Why does it happen so often that two movies about basically the same thing get released within a year of each other? I guess Hollywood really is so barren of original ideas that on the rare occasion that one happens, someone else within earshot has to try snatching it. Who knows which person, or studio, had the idea first? All we know is which one got an earlier release date.
And our fun topic in 2018 is . . . gay conversion therapy for minors! What a blast that sounds like! First one out of the gate this time was The Miseducation of Cameron Post, which is also an objectively better film than Boy, Erased. There’s some irony there, because that other film, released in August, was based on an Emily M. Danforth novel of the same name, published in 2012. Boy, Erased is based on a Garrard Conley memoir of the same name, published in 2016.
So Boy, Erased is the true story — or based on one, anyway: it’s also a little overwrought. Clearly some artistic license was taken by director Joel Edgerton, who also adapted the screenplay, and to be blunt, maybe should have ceded at least one of those jobs to someone else. Unlike many adaptations, the characters’ names are changed here. The main character, Garrard, gets the more simplified name of Jared.
Anyway, this is a movie with as much melodrama as star power: Jared is played by the very talented Lucas Hedges (Manchester by the Sea, Lady Bird), his conservative preacher-and-wife parents by Russell Crowe and Nicole Kidman. Kidman, in an honestly kind of ridiculous looking wig, figures far more prominently in the story, but Crowe’s part is no less important.
And I certainly don’t mean to trivialize anything about gay “conversion therapy,” which is a very real problem. The end of this film notes that it has affected “more than 700,000 Americans” — I saw that, and it hit me: I am part of that number. I never dealt with anything as severe as Jared (or, presumably, Garrard), but I did undergo a form of it as a teenager. The experience makes me uniquely qualified to become furious at the very continued existence of these so-called “programs.”
A movie is still a movie though; Boy, Erased is not a documentary, after all — and it could be argued it would have been more effective as one. Then again, it would not be as watched. Not that I expect Boy, Erased to be some hit at the box office. One thing The Miseducation of Cameron Post understood far more than Boy Erased was the value of levity: even people in oppressive circumstances are capable of moments of joy and humor. There is one such moment in Boy, Erased, but it’s so isolated that I laughed perhaps more than it deserved, just because it was a relief.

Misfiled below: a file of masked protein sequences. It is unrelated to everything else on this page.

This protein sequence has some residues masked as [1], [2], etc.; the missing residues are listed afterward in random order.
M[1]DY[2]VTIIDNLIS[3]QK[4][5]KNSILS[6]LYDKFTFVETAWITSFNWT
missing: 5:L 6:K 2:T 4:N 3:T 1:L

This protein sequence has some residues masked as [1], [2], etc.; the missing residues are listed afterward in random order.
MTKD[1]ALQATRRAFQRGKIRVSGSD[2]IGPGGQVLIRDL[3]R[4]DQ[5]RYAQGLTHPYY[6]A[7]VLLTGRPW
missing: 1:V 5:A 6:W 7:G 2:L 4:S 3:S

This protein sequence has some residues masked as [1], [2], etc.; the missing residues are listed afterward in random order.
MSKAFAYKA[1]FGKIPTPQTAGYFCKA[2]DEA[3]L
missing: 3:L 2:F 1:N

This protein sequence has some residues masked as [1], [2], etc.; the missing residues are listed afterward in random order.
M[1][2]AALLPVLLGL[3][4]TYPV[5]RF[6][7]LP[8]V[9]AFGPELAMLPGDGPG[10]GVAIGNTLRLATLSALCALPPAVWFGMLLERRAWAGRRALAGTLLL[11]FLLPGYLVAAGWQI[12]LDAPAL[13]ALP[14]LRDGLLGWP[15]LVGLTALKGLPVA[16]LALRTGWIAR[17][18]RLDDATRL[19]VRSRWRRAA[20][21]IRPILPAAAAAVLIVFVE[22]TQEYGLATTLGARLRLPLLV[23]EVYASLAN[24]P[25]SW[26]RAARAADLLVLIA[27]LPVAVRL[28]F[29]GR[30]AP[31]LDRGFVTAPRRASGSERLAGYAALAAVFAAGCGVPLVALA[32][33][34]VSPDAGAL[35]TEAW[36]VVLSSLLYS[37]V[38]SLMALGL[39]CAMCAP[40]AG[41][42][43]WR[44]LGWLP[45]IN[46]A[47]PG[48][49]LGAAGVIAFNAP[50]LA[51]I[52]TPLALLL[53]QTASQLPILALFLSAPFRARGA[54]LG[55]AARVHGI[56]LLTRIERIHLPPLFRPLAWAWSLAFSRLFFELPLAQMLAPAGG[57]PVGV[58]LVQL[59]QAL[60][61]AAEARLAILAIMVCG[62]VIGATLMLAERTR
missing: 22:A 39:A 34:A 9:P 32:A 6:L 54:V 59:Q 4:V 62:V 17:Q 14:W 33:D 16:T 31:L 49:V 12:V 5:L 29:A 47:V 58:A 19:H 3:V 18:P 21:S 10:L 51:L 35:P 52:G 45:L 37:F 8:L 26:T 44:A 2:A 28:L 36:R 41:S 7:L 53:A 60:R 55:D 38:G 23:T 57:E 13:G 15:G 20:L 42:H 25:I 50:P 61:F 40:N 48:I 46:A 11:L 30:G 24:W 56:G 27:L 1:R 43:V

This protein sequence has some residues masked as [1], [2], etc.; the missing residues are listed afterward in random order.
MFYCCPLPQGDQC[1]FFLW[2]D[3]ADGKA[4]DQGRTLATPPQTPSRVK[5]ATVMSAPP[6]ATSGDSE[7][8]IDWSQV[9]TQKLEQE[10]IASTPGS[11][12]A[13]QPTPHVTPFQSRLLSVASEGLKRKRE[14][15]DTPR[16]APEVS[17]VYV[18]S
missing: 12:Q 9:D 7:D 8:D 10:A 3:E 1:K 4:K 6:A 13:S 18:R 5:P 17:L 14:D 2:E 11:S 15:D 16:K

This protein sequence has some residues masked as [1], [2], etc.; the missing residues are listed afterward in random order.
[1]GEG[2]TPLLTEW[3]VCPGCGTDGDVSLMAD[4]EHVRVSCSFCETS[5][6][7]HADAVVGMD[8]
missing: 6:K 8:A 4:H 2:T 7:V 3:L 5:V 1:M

I have no idea how close Boy, Erased is to the truth because I never read the memoir. For all I know, the insane things Jared witnesses and experiences all really happened. They all run together in this film with just enough contrivance, however, to keep it from quite ringing true. There is an odd detachment to the proceedings, as though Joel Edgerton is more concerned with manipulating emotions than with being authentic.
Much of Jared’s story prior to the conversion therapy program is shown in flashback. His first sexual encounter is traumatic and horrible, and I have mixed feelings about how it is presented here, largely as a plot point. It deserves more nuanced examination than it gets, which is an observation easily spread across this film as a whole. This is what happens when greater importance is placed on sending a message than on telling a story. And the thing is, it was only months ago that a very similar movie came out which had far greater success at maintaining that balance.
There’s no denying that these issues are important, and command attention. As affecting as the lead performances in Boy, Erased genuinely are, they get largely neutralized by distractions, like the casting of young gay musician Troye Sivan in a supporting part, who proves to be a mediocre actor; he’s a far better singer. The unfortunate thing about Boy, Erased is that it’s an okay movie that should have been far better. At least we already got another movie this year that filled that role.